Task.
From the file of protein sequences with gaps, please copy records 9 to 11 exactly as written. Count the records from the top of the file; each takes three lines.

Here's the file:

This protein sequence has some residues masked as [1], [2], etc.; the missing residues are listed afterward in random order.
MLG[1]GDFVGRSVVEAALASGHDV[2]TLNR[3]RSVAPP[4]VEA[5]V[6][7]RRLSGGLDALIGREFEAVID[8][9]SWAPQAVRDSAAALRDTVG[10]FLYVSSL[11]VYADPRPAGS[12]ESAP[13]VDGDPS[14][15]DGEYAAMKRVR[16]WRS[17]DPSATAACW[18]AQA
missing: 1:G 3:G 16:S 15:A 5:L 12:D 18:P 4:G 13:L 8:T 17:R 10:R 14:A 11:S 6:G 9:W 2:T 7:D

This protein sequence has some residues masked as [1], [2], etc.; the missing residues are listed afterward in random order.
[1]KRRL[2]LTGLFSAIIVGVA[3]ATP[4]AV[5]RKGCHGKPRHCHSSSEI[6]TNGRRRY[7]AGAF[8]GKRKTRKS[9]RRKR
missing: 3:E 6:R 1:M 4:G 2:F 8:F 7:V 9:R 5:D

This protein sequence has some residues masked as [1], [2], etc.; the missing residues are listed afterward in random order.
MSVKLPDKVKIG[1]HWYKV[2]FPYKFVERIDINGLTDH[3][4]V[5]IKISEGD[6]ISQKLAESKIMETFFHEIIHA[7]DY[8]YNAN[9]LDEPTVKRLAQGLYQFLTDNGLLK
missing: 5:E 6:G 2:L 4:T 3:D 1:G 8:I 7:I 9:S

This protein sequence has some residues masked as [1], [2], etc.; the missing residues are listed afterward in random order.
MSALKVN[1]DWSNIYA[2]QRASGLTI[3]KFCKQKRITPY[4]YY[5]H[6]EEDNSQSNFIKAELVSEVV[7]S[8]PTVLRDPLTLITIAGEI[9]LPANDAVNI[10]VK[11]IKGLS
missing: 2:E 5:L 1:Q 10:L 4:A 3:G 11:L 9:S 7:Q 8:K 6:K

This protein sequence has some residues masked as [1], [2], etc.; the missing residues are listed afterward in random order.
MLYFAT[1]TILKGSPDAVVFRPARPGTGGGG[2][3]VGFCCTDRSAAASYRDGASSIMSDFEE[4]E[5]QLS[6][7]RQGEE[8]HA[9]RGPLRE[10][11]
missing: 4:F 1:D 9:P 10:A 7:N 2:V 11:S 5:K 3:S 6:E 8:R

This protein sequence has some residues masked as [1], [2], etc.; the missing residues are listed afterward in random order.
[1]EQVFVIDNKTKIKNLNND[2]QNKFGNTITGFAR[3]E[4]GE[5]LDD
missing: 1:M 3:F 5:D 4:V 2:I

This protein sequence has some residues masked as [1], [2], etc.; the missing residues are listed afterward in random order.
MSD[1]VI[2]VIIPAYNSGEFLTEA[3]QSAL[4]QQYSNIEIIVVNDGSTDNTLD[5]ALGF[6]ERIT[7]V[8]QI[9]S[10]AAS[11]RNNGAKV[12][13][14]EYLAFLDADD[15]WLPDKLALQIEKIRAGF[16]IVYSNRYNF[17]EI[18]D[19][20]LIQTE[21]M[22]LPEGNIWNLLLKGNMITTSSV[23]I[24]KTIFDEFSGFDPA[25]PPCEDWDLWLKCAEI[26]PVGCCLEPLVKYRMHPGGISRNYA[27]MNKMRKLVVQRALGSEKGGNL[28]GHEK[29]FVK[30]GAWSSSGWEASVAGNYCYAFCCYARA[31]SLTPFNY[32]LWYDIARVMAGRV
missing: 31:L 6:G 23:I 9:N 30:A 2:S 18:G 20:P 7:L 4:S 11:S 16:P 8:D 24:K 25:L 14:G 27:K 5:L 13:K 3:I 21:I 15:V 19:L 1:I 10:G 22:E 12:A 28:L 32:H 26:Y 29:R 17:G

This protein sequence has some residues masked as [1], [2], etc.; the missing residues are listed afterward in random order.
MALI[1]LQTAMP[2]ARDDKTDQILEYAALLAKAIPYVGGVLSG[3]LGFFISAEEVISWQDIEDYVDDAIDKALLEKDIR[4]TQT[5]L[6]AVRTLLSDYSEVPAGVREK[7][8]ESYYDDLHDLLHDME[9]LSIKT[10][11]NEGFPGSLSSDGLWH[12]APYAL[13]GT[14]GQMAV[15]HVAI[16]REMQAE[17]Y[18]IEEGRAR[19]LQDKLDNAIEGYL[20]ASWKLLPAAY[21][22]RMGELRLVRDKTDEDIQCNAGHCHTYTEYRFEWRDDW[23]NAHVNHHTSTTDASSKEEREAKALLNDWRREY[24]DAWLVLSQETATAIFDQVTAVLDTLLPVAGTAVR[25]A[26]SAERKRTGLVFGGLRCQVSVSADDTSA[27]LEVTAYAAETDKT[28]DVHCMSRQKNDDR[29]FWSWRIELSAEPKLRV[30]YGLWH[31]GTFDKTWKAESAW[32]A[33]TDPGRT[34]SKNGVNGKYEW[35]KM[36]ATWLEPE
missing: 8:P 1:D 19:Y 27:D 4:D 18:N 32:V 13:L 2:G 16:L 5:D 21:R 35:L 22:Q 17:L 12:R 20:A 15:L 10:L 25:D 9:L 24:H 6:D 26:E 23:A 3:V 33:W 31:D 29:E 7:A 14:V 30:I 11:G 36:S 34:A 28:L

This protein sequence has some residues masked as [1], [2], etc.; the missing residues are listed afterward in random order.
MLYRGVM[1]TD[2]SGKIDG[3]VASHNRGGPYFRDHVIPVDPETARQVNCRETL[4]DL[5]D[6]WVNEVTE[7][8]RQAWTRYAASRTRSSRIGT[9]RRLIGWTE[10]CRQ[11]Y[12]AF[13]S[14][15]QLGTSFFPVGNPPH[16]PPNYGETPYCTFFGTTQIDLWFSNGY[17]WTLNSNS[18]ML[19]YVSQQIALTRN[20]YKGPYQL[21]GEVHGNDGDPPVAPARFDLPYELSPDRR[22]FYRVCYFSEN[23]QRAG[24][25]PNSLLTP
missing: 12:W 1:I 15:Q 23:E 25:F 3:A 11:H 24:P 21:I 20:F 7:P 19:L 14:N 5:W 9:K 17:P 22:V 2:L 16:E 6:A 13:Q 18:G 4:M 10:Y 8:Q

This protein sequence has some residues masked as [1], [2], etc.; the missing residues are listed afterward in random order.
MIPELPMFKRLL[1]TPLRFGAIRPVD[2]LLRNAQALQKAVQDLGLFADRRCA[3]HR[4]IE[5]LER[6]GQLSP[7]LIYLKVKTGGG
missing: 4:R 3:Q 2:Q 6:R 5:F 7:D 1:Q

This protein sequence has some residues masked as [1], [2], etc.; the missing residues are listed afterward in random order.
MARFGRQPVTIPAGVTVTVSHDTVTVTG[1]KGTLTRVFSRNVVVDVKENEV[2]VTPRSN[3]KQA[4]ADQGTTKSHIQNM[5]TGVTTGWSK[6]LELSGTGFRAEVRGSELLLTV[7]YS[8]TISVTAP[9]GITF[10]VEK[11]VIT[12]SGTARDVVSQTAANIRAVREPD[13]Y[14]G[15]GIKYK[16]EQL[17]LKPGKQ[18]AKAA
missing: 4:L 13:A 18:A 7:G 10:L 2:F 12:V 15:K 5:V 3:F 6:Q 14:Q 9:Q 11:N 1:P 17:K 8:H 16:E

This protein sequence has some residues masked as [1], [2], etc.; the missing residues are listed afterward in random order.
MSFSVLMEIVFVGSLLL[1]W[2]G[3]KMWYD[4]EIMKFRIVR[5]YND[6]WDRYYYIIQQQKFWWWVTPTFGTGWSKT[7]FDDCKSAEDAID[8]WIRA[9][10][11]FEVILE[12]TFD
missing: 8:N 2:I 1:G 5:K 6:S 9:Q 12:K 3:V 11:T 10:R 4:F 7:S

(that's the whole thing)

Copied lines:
This protein sequence has some residues masked as [1], [2], etc.; the missing residues are listed afterward in random order.
MLYRGVM[1]TD[2]SGKIDG[3]VASHNRGGPYFRDHVIPVDPETARQVNCRETL[4]DL[5]D[6]WVNEVTE[7][8]RQAWTRYAASRTRSSRIGT[9]RRLIGWTE[10]CRQ[11]Y[12]AF[13]S[14][15]QLGTSFFPVGNPPH[16]PPNYGETPYCTFFGTTQIDLWFSNGY[17]WTLNSNS[18]ML[19]YVSQQIALTRN[20]YKGPYQL[21]GEVHGNDGDPPVAPARFDLPYELSPDRR[22]FYRVCYFSEN[23]QRAG[24][25]PNSLLTP
missing: 12:W 1:I 15:Q 23:E 25:F 3:A 11:H 24:P 21:I 20:F 7:P 19:L 14:N 5:W 9:K 17:P 22:V 2:L 16:E 6:A 13:Q 18:G 4:M 10:Y 8:Q

This protein sequence has some residues masked as [1], [2], etc.; the missing residues are listed afterward in random order.
MIPELPMFKRLL[1]TPLRFGAIRPVD[2]LLRNAQALQKAVQDLGLFADRRCA[3]HR[4]IE[5]LER[6]GQLSP[7]LIYLKVKTGGG
missing: 4:R 3:Q 2:Q 6:R 5:F 7:D 1:Q

This protein sequence has some residues masked as [1], [2], etc.; the missing residues are listed afterward in random order.
MARFGRQPVTIPAGVTVTVSHDTVTVTG[1]KGTLTRVFSRNVVVDVKENEV[2]VTPRSN[3]KQA[4]ADQGTTKSHIQNM[5]TGVTTGWSK[6]LELSGTGFRAEVRGSELLLTV[7]YS[8]TISVTAP[9]GITF[10]VEK[11]VIT[12]SGTARDVVSQTAANIRAVREPD[13]Y[14]G[15]GIKYK[16]EQL[17]LKPGKQ[18]AKAA
missing: 4:L 13:A 18:A 7:G 10:L 2:F 12:V 15:K 5:V 3:F 6:Q 14:Q 9:Q 11:N 1:P 17:K 8:H 16:E